HERBERT MOORES Sgt. Manchester Regiment 18th Bn. d. 18 July 1916 aged 32
Herbert Moores attested (ie. declared himself willing to serve) on 4th September 1914, aged 30, just five weeks after the outbreak of war. He was appointed Lance Corporal on 5th November 1914 and Corporal on 5th June 1915. Posted to France on 8th August 1915, he was later promoted to Lance Sergeant on 3rd December 1915 and Sergeant on 8 March 1916. He was wounded on 10th July 1916 and was transported back to England three days later on the 13th July on the S. S. Asturias. He died from a gunshot wound to his back at the 1st Western General Hospital, Liverpool.
His effects were recorded as
2 one pound notes
2 fifty franc notes
2 twenty franc notes
3 five franc notes
1 note book
1 steel mirror in case
4 communion cards
1 note case.
Herbert was born in Swinton to James and Jane Moores on 5 April 1884 and was baptised at Holy Rood on 1 June by G. F. Dearden. In 1911, he was living as a single man, aged 26, with his parents at Hazlehurst Cottage, Worsley. His occupation was listed as Municipal Clerk at Manchester Council. Ten years earlier, in 1901, he was 16 and was a Corporation Clerk, living then at 2 Hazlehurst Road with his family. His father James had married Jane Cordwell, 25, a Mill Hand, of King St., Irlams o'th' Height on 17 June 1880 at St. John the Evangelist, Pendlebury.
Sergeant Herbert Moores, of Hazelhurst Cottage, Moorside, and one of the City "Pals", has died in hospital at Fazackerley, near Liverpool, from wounds he received during the second part of the great advance. The actual day on which he was wounded is not yet known, but it was between the 7th and 12th inst. He arrived at Liverpool on Saturday evening and the members of his family have been to see him. One of his brothers was present when he died on Tuesday evening. Sergeant Moores was in the desperate struggle for Tropes Wood, and was hit, it is thought, by a sniper. One of this deadly class of shots had killed four of their men, and Sgt. Moores had moved to the flank to try and locate him, but he was immediately hit and fell into a shell hole. On another occasion he informed his relatives, he was with an officer and 20 men entrenching in the wood when shells fell like snowflakes and only eight of the party came through safely. Before being brought to England he underwent an operation in one of the field hospitals. He had several wounds and a second operation would have been performed at Fazackerley , but he was too weak. Sgt. Moores enlisted in the 3rd City Pals Battalion (Manchester Regiment) in August 1914, and went out to France last November. He was very well-known in Moorside. He was a prominent member of the Holy Rood Church choir, and also a member of the Conservative Club. A popular member of the Holy Rood Cricket club, he had for several seasons done good sevice as a fast bowler. Before enlisting, he was on the Town Clerk's staff at the Manchester Town Hall. His body will be brought home for interment. The funeral, which is expected to be of a military character, will take place on Saturday afternoon at Worsley Church, after a special service at Holy Rood Church.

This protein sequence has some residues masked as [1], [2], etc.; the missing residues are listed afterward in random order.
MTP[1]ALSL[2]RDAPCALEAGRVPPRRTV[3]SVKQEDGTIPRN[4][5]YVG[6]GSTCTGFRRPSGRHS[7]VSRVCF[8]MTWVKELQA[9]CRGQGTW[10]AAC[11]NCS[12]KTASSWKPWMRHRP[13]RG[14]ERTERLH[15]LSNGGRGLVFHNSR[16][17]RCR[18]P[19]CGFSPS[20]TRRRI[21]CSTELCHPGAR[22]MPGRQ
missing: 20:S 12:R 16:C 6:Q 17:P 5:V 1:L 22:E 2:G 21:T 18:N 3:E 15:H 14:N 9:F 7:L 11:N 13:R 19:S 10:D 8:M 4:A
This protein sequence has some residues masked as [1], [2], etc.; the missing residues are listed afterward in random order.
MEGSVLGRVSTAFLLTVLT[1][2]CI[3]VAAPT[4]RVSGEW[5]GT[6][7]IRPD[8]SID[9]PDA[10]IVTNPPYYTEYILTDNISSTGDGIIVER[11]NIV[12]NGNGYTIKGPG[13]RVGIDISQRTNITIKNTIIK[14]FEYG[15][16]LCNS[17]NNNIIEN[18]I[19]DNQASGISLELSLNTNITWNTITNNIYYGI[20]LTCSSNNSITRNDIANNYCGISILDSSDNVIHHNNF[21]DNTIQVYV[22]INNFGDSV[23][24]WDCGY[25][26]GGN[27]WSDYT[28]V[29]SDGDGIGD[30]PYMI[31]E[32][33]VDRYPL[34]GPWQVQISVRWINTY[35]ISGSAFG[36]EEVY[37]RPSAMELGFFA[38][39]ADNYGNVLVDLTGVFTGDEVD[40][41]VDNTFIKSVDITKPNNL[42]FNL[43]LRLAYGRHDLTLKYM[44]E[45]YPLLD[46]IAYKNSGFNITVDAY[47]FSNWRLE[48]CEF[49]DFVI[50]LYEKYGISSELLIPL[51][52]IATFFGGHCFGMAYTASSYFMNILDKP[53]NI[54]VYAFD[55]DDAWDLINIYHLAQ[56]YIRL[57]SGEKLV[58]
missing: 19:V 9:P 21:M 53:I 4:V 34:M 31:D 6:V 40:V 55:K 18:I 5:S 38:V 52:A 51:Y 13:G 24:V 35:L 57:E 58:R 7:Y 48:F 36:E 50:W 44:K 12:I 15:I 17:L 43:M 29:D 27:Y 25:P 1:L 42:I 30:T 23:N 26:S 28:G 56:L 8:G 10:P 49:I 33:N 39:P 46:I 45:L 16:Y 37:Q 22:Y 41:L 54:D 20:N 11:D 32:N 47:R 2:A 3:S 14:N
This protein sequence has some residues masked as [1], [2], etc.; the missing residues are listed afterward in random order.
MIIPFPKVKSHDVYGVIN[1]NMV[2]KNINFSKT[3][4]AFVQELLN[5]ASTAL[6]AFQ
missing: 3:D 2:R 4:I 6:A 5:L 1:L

Researched and written by Paul R Speakman